It was unfortunate for the Tilburg club that VVV also picked this weekend to find some form. Japanese under 20, Robert Cullen’s first minute goal against fellow strugglers Excelsior kept the five point gap between Venlo and Willem II, and gave the former a fighting chance of getting out of the relegation playoff places. The result meant that De Graafschap will not be sleeping easily, after a 1-1 draw with Roda JC left them five points clear of safety.

Vitesse have one foot on the relegation trapdoor, having taken a 6-1 beating from Heracles with Willy Overtoom scoring two and setting up one of the six. Horrific goalkeeping from Eloy Room left Mark Looms an open goal to give Heracles a 1-0 lead at half time. Everton cleverly chipped in a second, before Mark-Jan Fledderus’ rocket made it three; Vitesse were being caught on the break every time they pushed forward. Willy Overtoom’s two penalties made the score 5-0 and a Guram Kashia own goal further embarrassed Arnhem. At least Kashia redeemed himself somewhat, with a final minute headed consolation.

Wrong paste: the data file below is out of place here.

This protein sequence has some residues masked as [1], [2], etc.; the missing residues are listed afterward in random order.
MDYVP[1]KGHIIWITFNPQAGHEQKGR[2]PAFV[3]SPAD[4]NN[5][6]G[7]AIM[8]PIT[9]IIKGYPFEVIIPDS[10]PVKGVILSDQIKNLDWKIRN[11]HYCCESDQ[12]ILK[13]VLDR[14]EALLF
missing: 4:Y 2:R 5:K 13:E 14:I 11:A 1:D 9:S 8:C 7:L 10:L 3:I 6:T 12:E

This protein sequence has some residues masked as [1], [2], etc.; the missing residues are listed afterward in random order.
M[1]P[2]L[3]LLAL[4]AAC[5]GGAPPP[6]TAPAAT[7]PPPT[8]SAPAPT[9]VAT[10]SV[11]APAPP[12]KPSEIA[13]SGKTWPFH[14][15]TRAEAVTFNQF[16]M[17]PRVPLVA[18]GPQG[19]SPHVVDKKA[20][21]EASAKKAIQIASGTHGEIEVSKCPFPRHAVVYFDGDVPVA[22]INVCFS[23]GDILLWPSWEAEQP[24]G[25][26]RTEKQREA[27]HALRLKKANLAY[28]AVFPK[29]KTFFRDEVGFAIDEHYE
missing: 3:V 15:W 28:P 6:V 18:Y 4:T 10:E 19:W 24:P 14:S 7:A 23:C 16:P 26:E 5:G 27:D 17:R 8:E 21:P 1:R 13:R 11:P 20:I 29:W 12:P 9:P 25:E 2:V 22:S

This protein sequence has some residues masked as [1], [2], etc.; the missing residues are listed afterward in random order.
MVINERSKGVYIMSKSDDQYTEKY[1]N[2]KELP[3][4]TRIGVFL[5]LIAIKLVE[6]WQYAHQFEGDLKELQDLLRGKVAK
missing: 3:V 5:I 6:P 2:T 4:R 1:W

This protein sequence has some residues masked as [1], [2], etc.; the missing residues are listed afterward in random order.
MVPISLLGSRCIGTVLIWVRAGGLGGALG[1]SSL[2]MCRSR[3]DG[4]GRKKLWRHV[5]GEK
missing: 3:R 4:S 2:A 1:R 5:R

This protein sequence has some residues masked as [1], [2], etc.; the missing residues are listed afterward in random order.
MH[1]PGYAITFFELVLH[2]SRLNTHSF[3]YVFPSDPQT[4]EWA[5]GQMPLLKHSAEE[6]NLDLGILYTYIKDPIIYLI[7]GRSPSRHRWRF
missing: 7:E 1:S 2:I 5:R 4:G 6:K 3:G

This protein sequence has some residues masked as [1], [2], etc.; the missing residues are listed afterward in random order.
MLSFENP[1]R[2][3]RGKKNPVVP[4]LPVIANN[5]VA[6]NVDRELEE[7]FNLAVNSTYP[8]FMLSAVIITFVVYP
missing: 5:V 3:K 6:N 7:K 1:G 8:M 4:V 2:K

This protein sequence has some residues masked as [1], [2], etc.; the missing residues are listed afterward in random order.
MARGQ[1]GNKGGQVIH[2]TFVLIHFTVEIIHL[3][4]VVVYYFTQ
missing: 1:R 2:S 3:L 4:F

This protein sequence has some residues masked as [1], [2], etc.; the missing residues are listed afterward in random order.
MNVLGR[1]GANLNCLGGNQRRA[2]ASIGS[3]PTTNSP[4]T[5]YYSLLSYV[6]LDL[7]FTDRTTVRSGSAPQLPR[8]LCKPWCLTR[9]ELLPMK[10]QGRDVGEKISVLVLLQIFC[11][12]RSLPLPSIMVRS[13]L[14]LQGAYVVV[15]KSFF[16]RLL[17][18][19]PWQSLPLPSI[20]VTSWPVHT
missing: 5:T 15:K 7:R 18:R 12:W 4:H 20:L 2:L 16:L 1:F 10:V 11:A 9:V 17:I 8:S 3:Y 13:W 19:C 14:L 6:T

Only one of the top nine clubs managed to fashion a victory this weekend. Ajax and PSV played out a disappointing 0-0 draw in Eindhoven; a result which favoured the hosts far more than the guests. It should have suited Twente’s ambitions of returning to the summit of the division with victory against AZ, but Twente continued to look as nervy as they have in recent weeks. Theo Janssen’s own goal did not present the title challengers with the perfect start, but Luuk de Jong’s 87th minute equaliser looked to have at least given them a point. Erik Falkenburg’s winner, in the fourth minute of injury time, proved them wrong.

ADO had not lost since the 5th of December, while NAC Breda’s season has fallen apart since their last victory on the 15th of the same month. All signs seemed to point towards an easy victory for Den Haag. The twist in this tale couldn’t be more telegraphed. Captain Robert Schilder gave NAC a surprise lead, but Wesley Verhoek’s fortunate cross come shot and a Gabor Horvath own goal restored normality.

An exchange of passes that was one part Bagatelle, one part Barcelona allowed Schilder his and NAC’s second of the game, but the momentum was taken from ADO when Christiaan Kum was shown a second yellow card. There was no shortage of fortune in NAC’s winner either, as Ramon Leeuwin’s attempted clearance hit the outstretched leg of Czaber Feher and flew into the net giving Breda an unpredicted win.

There were no prizes for guessing the outcome of Utrecht against NEC. Utreg have drawn each of their last five games, while NEC have taken a single point in eleven of their twenty five matches. A predictably predictable 1-1 draw.

Author Info

Thomas Watt

Thomas Watt

I'm a writer on football, music and films. I write mainly about Scottish and Dutch football, and have done pieces for The Guardian, The Daily Telegraph, The Independent as well as regular STV column. I used to live outside Utrecht, but now stay near Edinburgh.